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Putin criticises U.S. over South Ossetia

MOSCOW (Reuters) - Russian Prime Minister Vladimir Putin criticised the United States on Monday, saying it had displayed a cynical Cold War mentality by supporting Georgia in the conflict over South Ossetia.

Putin, shown on state television speaking to officials, said the West had manipulated the truth about the war to present the Georgians as the victims rather than the aggressors.

Washington was hampering Moscow’s efforts to find a way out of the conflict, he said.

“It is a shame that some of our partners are not helping us but, essentially, are hindering us,” Putin said.

“The very scale of this cynicism is astonishing -- the attempt to turn white into black, black into white and to adeptly portray victims of aggression as aggressors and place the responsibility for the consequences of the aggression on the victims.”

Putin said he was dismayed that the United States had used its military planes to transport Georgian troops home from Iraq.

A Georgian official said almost all of Georgia’s 2,000-strong troop contingent in Iraq had returned although the United States has not confirmed that its planes flew them home.

“Almost all of them have been sent to the area close to the conflict zone,” Nika Rurua of the Georgian parliament’s defence committee told Reuters.

The fighting between Russia and its small, former Soviet neighbour broke out last Thursday when Georgia sent forces to retake South Ossetia, a pro-Russian province that threw off Georgian rule in the 1990s.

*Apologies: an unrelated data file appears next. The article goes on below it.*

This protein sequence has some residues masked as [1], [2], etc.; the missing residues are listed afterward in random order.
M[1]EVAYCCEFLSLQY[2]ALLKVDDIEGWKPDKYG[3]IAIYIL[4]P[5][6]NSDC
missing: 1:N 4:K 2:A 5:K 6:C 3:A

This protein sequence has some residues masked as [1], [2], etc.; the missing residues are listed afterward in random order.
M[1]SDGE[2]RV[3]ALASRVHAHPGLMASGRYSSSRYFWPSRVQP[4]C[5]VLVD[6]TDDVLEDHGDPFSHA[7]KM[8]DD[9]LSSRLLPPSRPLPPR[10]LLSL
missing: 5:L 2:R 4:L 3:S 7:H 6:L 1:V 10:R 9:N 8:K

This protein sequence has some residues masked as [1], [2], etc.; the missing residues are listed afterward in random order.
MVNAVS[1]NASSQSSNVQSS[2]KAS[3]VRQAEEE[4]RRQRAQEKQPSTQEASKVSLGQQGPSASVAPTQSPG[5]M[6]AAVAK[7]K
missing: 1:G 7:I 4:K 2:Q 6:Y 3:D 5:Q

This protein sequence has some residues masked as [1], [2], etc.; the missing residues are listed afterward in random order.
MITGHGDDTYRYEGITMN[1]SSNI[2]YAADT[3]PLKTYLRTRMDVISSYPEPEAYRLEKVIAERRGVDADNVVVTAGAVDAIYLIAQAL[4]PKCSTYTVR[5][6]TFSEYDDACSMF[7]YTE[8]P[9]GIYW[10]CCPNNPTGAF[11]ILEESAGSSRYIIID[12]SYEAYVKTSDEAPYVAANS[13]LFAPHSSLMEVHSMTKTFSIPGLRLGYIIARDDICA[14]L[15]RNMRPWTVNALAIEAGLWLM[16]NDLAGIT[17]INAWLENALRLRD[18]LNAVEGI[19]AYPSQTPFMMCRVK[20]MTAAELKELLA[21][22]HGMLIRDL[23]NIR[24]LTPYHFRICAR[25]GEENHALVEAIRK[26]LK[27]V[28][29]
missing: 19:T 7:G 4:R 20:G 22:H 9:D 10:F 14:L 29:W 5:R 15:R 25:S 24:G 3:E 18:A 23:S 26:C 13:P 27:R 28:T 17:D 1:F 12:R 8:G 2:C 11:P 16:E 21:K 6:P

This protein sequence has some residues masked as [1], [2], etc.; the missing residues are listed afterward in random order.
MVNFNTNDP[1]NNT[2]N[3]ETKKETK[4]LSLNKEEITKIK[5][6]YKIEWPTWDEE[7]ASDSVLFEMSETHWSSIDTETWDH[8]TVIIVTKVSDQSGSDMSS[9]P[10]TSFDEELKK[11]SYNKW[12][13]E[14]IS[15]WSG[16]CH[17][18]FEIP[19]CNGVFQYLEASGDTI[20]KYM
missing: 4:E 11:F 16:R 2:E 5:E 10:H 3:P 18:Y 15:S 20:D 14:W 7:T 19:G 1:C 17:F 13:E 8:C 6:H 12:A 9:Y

Moscow responded with a counter-attack by its vastly bigger forces that drove Georgian troops out of the devastated South Ossetian capital Tskhinvali on Sunday.

Putin, an opponent of the U.S.-led war in Iraq, repeated complaints from Moscow about what it says are double standards in the West over the conflict with Georgia, which wants to become a member of NATO.

He mocked the support given by the West to Georgian President Mikhail Saakashvili, comparing him to former Iraqi leader Sadam Hussein, who was hanged in 2006 for war crimes.

“They of course had to hang Saddam Hussein for destroying several Shiite villages,” Putin said.

“But the current Georgian rulers who in one hour simply wiped 10 Ossetian villages from the face of the earth, the Georgian rulers which used tanks to run over children and the elderly, which threw civilians into cellars and burnt them -- they (Georgian leaders) are players that have to be protected.”

Putin’s accusations about the actions of Georgian troops have not been independently confirmed.

Georgia’s Saakashvili says Russia is trying to topple his government and using the tactics of the Cold War to bring his small country to heel.

“The Cold War has long ended but the mentality of the cold war has stayed firmly in the minds of several U.S. diplomats. It is a real shame,” Putin said.

Editing by Ron Popeski and Angus MacSwan